Tuesday, January 18, 2011

Helping Patients to Improve Their Health ?

     There has been a lot of press and discussion about how giving patients more information about their health and healthy habits in general will improve their health, but I have never seen much evidence of this. In fact, a recent 13-month study of Taco Bell, which posts the calorie count of each item in its menu, showed that customers did not decrease their total caloric intake. It's somewhat similar to smokers smoking a greater number of low-nicotine cigarettes to get the same total nicotine effect, or people eating more of a low calorie food. I also can't see how having all their electronic medical records will give them healthier habits.

     Every adult knows (or at least is told by his doctor and government authorities) that he/she can become healthier by stopping smoking, losing weight, and exercising, with very little effect on their habits. In all my years of practice I have  never been able (even with the help of a nutritionist) to get any overweight new onset diabetic patient to lose weight, even after I told them that the loss of 20 pounds would probably reverse their diabetes. In fact the only patients I have ever seen voluntarily and efficiently lose weight is men after their first heart attack. The heart attack removes their denial that they could ever get seriously ill. Most of them immediately go on a diet whose major component is eating fish 7 days a week. This works, but after 6 months I have to check their blood for toxic mercury levels. The only healthy habit my patients willingly follow is that of having a glass of wine daily, fish oil twice a day, and dark chocolate. This is probably because two of the three taste pretty good, and none of it seems like real medicine.

     The basic problem is that the human brain seems to be geared to avoid a life-threatening problem only if it is perceived to be imminent, i.e. to occur in the next 10 seconds, but not if the threat is 10 or 20 years in the future. So not every driver belts in, every cigarette smoker (and they know cigarettes are also called "coffin nails") intellectually believes that cigarettes may be dangerous, but also believes that the particular cigarette being smoked at this minute will not be lethal. Every adult understands the dangers of unprotected sex, but 25% of my college student patients (male or female) have unprotected sex at least once during college, usually when they are having sex with someone who is not their usual partner.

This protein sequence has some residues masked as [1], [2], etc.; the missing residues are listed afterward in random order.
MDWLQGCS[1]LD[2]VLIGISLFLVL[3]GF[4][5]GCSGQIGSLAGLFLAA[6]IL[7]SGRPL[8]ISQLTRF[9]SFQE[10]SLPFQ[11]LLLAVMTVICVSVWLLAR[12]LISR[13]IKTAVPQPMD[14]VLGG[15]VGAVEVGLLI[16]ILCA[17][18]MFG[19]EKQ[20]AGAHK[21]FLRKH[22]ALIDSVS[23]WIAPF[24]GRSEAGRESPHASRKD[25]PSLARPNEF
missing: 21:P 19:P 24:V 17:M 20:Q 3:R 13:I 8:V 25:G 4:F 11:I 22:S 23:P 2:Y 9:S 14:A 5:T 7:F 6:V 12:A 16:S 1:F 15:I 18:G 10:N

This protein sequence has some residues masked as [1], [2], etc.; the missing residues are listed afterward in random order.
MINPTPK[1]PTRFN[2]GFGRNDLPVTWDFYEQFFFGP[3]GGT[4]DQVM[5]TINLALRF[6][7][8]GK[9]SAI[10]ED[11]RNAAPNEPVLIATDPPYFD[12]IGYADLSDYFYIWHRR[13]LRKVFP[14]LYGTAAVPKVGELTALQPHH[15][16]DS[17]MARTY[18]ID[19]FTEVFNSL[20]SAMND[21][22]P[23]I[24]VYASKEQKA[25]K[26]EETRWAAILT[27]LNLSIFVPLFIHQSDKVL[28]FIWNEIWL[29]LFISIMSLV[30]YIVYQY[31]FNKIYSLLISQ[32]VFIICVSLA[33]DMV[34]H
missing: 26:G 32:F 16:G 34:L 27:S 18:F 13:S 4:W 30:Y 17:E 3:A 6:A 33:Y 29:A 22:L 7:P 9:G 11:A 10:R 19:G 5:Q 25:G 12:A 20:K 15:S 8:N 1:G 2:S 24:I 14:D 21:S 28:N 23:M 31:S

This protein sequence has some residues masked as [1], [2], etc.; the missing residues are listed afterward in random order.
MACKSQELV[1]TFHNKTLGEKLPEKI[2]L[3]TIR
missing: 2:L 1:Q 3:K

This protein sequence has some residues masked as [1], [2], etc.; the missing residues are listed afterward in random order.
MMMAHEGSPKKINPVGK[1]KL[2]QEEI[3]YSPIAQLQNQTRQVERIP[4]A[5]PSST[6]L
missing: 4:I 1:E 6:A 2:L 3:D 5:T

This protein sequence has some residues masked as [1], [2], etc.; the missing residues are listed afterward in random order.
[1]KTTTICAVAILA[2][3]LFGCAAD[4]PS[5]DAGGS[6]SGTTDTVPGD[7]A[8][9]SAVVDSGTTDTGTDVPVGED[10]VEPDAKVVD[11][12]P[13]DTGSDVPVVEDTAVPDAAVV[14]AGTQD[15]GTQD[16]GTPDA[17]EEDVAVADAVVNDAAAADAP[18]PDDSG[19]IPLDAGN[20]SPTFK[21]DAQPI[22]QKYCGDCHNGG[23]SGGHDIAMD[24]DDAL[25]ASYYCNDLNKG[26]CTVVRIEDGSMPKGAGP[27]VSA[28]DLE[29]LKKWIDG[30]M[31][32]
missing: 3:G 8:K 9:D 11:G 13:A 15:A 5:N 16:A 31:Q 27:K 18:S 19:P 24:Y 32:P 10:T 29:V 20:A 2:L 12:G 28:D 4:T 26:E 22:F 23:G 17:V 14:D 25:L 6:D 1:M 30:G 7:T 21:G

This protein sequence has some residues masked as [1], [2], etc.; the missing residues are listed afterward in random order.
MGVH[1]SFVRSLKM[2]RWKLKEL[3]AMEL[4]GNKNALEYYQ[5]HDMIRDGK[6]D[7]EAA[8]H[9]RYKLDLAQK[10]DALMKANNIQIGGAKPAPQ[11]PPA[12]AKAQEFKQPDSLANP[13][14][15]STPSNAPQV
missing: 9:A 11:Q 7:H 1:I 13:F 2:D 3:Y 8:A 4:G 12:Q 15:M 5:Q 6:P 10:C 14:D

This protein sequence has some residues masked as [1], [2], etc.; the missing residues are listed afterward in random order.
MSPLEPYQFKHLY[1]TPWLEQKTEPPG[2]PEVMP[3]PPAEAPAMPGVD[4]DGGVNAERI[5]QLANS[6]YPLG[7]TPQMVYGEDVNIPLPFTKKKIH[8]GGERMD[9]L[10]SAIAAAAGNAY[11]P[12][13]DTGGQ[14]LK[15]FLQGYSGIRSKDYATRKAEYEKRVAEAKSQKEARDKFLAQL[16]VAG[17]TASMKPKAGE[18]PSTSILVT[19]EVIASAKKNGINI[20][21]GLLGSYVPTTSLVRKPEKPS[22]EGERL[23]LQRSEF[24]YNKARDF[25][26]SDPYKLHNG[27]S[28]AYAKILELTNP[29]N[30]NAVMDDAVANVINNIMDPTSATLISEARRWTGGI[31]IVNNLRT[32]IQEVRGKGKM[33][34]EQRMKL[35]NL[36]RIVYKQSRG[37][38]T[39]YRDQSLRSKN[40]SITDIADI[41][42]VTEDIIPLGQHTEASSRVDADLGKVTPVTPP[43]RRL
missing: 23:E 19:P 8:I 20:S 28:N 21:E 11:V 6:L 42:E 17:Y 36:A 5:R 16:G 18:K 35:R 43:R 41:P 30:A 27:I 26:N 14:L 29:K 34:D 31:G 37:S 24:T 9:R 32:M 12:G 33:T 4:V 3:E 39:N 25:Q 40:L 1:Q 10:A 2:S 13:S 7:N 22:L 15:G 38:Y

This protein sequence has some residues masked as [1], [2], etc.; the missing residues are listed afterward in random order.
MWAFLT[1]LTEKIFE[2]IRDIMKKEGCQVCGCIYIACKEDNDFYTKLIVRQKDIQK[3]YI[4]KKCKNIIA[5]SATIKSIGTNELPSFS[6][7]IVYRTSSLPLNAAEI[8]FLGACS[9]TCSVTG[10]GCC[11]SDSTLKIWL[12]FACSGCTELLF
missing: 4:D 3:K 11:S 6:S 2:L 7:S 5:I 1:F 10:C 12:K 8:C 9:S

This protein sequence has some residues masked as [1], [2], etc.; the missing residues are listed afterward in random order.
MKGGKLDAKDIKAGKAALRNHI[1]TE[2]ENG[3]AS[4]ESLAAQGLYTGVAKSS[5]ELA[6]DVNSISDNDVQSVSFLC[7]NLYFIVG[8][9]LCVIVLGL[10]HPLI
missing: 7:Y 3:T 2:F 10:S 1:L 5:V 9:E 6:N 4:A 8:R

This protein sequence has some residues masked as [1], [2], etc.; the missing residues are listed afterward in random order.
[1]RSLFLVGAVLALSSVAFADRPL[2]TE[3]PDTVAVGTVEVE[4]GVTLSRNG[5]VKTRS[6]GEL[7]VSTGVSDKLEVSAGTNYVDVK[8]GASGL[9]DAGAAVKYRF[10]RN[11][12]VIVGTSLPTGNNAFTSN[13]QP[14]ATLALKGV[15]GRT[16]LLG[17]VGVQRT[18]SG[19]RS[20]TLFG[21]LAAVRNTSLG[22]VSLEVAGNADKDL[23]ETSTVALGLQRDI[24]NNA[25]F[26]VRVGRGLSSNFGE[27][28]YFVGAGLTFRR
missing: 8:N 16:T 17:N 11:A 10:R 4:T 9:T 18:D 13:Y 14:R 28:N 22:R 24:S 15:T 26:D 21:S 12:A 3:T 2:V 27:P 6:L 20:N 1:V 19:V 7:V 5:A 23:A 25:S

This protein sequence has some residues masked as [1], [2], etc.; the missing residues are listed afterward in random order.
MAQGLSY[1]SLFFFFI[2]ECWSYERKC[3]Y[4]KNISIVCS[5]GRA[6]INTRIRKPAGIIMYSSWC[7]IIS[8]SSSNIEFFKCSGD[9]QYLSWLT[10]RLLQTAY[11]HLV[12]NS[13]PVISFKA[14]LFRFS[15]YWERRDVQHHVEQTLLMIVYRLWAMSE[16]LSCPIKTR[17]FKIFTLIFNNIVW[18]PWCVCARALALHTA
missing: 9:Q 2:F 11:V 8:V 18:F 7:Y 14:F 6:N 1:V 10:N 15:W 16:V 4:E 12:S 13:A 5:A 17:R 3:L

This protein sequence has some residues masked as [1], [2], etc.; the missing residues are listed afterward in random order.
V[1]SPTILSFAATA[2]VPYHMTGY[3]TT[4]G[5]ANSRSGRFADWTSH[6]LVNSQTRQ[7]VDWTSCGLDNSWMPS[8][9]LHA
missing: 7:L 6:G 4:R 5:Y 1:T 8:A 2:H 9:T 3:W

When I am medical ward attending, I poll my residents to see how many of them actually  finished the prescribed number of days for their last antibiotic prescription, and the answer is always fewer than 75% of them. I then ask them to sit down and talk with the next ward patient who refuses a test or a prescription and try to understand their reasons and motives, rather than immediately call for a psychiatry consult. Similarly, I have regular patients who have never had a mammogram, a colonoscope, a flu vaccine, etc. However, I can usually get them to take a tetanus shot every 10 years after I explain that tetanus is usually fatal. (The same applies to yellow fever vaccine, but not always to malaria prophylaxis.)

     Many patients also try to appear healthier than they are. I usually have my diabetic patients initially do fingerstick sugars fasting in the AM and 2 hours after dinner in the PM 3 times a week. Once the  HgbA1C blood test became available (for you non-doctor readers, this is a measure of the average blood sugar for the previous 3 months) it was immediately evident that most diabetic patients either wrote down a lower number for their blood sugar than the test showed, or kept on re-doing the test until they came up with a number they liked.

     We all have patients that try to reduce (on their own) the amount of blood pressure or asthma medicine that they take, because they think that the more medicine they take, the sicker they must be. I explain that the important aim is to achieve control of the problem, and it is not sensible to expose themselves to the possible side effects of any medicine unless they take enough medicine to achieve our mutual goal. Sometimes they will skip some of the medicine and not tell me, hoping that it will not show up on my examination.

     In line with the above, patients with unhealthy habits know that their habits are unhealthy, and that their refusal to alter their habits is illogical. It is precisely because their behavior is not logical that telling them more than once or twice to change their habits is non-productive, and only causes bad feelings on the part of the advisor or advisee or both. Confrontation never works in such situations. The only exception I have ever seen is when an alcoholic  man's boss tells him to go and dry out for 30 days or else he will lose his job, the man dries out and stops drinking. This is because his job is intimately entwined with his ego. 

     This subject will be continued in a future blog.


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